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Posted Wed, 12 Apr 2023 18:44:09 GMT by Damion Yates
The description of calculating your Threshold income (for pension tapering), on and does not make it clear what to do with your own contributions into a workplace pension. ptm057100 contains: 1. Start with the individual’s Net income (essentially the p60 figure for most PAYE people) 2. ADD The amount that would have been employment income but for the operation of a ‘relevant salary sacrifice arrangement’ 4. DEDUCT The gross amount of member contributions paid in the tax year using 'relief at source'. The question is what is a workplace pension scheme? i.e. Is it a salary sacrifice arrangement or relief at source ? If I look at the link for relief at source ( it states this is for "some workplace pensions" and "your pension provider will claim it as tax relief and add it to your pension pot (‘relief at source’)" - this sounds like a specific kind of pension scheme where companies rely on the scheme to request back 20% from HMRC If you read the salary sacrifice arrangement link (, it contains: below the heading "Examples of salary sacrifice" after which there is a section called "Workplace pension schemes" containing "an employer might agree to pay more than the minimum amount required, to cover some or all of the employee’s contribution. The employee may then become entitled to a lower cash salary" Up until now, for the past few years our financial discussion community where I work, has been confused by this wording and assumed that it was indicating you should add back your own pension contributions which had lowered your income (p60 figure) It makes sense that it shouldn't be possible to flip a switch for whether tapering kicks in, by simply contributing more (sacrificing your salary) and more until your Threshold limit falls under the point where you have to consider tapering. So we've assumed the pension scheme was a valid salary sacrifice arrangement, as such we should add back our own pension contributions to the Net to calculate the Threshold income. The Adjusted income is then the addition of the company matched portion of the pension. However the worked example: contains: "Jon is an employee..." "Jon has a salary of £112.000 and as a member of his employer’s pension scheme he pays 12.5% of his salary (£14,000) as member contribution." Full worked example: calculating threshold income "Step 2 Add the amount that would have been employment income but for the operation of a ‘relevant salary sacrifice arrangement’ Jon hasn’t entered into a salary sacrifice arrangement so there is nothing to add at step 2 in respect of a relevant salary sacrifice arrangement." ...jon hasn't entered into a salary sacrifice arrangement ?! There are some online calculators which appear to match the alternative understanding. That a workplace pension is a valid way of creating a lower Threshold income and thus switching when you are supposed to apply the tapering rules. Please can you confirm?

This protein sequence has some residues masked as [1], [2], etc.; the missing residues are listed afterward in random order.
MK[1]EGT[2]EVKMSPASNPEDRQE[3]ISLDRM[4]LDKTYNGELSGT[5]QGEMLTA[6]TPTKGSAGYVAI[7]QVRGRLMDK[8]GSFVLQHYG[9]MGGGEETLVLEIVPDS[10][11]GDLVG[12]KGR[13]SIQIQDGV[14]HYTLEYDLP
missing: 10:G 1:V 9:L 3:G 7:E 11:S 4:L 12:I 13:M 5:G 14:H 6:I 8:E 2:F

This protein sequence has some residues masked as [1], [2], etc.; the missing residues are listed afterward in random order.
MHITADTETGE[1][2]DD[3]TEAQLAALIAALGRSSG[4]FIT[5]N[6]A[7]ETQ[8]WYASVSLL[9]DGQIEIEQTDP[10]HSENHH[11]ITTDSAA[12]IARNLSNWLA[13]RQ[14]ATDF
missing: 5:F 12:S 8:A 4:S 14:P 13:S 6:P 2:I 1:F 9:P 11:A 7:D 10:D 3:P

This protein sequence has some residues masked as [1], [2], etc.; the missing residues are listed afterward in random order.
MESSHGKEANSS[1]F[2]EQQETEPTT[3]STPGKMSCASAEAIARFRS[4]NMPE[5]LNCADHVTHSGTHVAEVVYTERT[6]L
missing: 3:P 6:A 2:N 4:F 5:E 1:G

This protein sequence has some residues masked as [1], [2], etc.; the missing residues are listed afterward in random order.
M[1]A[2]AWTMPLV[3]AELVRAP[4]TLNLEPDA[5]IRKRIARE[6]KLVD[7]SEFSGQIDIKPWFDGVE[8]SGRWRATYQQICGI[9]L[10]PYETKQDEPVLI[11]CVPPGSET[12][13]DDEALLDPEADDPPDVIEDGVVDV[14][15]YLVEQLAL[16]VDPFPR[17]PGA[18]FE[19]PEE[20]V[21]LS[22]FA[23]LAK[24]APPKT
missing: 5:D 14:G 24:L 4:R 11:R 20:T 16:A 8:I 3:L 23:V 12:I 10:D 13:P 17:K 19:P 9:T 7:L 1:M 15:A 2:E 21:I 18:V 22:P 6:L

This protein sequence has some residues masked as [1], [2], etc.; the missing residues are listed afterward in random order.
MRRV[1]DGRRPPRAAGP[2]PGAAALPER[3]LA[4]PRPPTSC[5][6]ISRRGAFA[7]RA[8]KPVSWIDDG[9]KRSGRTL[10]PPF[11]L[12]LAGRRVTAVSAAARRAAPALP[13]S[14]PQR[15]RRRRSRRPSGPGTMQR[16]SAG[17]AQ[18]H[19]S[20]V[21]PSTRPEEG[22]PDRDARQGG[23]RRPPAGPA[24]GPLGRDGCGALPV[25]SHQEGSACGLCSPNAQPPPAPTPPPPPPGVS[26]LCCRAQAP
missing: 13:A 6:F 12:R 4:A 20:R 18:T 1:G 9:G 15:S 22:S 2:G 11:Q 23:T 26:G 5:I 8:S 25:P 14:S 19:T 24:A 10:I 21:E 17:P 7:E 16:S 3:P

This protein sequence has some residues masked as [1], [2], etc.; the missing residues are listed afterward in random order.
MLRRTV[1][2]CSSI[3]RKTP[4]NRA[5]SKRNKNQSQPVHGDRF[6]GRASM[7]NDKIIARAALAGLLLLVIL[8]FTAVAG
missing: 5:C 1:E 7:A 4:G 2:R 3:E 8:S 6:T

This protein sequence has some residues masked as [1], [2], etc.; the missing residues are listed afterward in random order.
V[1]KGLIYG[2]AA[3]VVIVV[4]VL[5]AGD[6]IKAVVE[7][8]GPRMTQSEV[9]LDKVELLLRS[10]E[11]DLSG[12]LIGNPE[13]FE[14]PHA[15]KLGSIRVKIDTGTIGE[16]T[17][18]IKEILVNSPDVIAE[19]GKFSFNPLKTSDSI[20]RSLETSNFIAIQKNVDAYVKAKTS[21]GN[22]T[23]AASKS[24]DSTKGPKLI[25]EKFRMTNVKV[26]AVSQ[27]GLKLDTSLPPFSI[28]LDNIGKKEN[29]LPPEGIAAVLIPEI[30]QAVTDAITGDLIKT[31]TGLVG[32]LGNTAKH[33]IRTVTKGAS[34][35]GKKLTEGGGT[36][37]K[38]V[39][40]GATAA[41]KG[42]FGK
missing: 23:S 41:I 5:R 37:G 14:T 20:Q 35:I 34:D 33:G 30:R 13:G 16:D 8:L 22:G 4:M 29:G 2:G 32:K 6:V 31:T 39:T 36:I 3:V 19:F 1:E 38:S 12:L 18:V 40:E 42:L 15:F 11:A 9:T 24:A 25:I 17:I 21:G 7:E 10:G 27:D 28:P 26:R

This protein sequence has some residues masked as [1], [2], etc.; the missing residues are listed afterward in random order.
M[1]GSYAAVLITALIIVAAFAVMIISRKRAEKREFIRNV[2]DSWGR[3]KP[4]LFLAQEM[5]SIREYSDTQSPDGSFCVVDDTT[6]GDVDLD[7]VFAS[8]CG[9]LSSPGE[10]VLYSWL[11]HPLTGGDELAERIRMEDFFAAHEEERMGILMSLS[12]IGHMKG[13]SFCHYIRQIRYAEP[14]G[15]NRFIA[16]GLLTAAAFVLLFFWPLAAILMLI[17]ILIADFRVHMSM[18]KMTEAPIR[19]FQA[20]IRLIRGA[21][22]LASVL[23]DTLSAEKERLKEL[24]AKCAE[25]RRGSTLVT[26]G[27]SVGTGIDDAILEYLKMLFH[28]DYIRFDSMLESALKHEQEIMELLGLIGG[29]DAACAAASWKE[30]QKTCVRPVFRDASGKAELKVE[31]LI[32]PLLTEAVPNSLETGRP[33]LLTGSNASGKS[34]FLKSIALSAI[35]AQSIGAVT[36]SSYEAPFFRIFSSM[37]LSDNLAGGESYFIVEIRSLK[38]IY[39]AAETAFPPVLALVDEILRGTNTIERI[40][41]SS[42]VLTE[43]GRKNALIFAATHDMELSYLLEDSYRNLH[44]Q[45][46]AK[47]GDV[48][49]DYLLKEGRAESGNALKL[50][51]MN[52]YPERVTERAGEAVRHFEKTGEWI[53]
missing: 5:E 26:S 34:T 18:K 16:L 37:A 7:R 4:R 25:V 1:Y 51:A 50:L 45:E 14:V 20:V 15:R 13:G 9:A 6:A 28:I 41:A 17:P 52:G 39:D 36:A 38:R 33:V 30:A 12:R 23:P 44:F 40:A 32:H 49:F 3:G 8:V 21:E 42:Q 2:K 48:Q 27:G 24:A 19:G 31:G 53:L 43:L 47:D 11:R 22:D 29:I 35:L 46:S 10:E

Posted Wed, 19 Apr 2023 11:01:04 GMT by HMRC Admin 32